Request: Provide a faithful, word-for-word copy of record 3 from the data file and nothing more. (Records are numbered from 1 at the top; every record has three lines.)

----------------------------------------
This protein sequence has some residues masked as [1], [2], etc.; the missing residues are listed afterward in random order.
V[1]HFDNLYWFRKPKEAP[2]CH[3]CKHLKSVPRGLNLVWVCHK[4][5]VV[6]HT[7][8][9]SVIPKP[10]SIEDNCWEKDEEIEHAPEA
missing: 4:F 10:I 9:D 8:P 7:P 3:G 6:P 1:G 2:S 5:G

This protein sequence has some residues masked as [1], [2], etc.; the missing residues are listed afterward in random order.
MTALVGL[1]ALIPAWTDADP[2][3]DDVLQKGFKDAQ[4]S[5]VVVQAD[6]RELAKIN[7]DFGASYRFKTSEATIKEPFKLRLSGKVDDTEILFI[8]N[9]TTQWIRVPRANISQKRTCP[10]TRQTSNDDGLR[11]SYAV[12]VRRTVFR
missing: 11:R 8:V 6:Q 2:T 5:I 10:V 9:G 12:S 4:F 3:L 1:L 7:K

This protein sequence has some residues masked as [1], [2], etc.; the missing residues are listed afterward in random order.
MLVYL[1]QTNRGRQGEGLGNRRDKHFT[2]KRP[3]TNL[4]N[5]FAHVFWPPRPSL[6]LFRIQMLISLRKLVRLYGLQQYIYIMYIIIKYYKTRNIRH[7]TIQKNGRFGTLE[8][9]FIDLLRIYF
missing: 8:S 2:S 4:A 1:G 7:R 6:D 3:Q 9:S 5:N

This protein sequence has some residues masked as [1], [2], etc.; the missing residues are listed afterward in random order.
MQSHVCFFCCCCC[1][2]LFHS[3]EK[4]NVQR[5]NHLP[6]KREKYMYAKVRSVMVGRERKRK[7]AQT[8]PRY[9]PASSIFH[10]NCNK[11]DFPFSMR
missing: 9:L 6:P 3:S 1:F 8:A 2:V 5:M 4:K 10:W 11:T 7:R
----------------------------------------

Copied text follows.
This protein sequence has some residues masked as [1], [2], etc.; the missing residues are listed afterward in random order.
MLVYL[1]QTNRGRQGEGLGNRRDKHFT[2]KRP[3]TNL[4]N[5]FAHVFWPPRPSL[6]LFRIQMLISLRKLVRLYGLQQYIYIMYIIIKYYKTRNIRH[7]TIQKNGRFGTLE[8][9]FIDLLRIYF
missing: 8:S 2:S 4:A 1:G 7:R 6:D 3:Q 9:S 5:N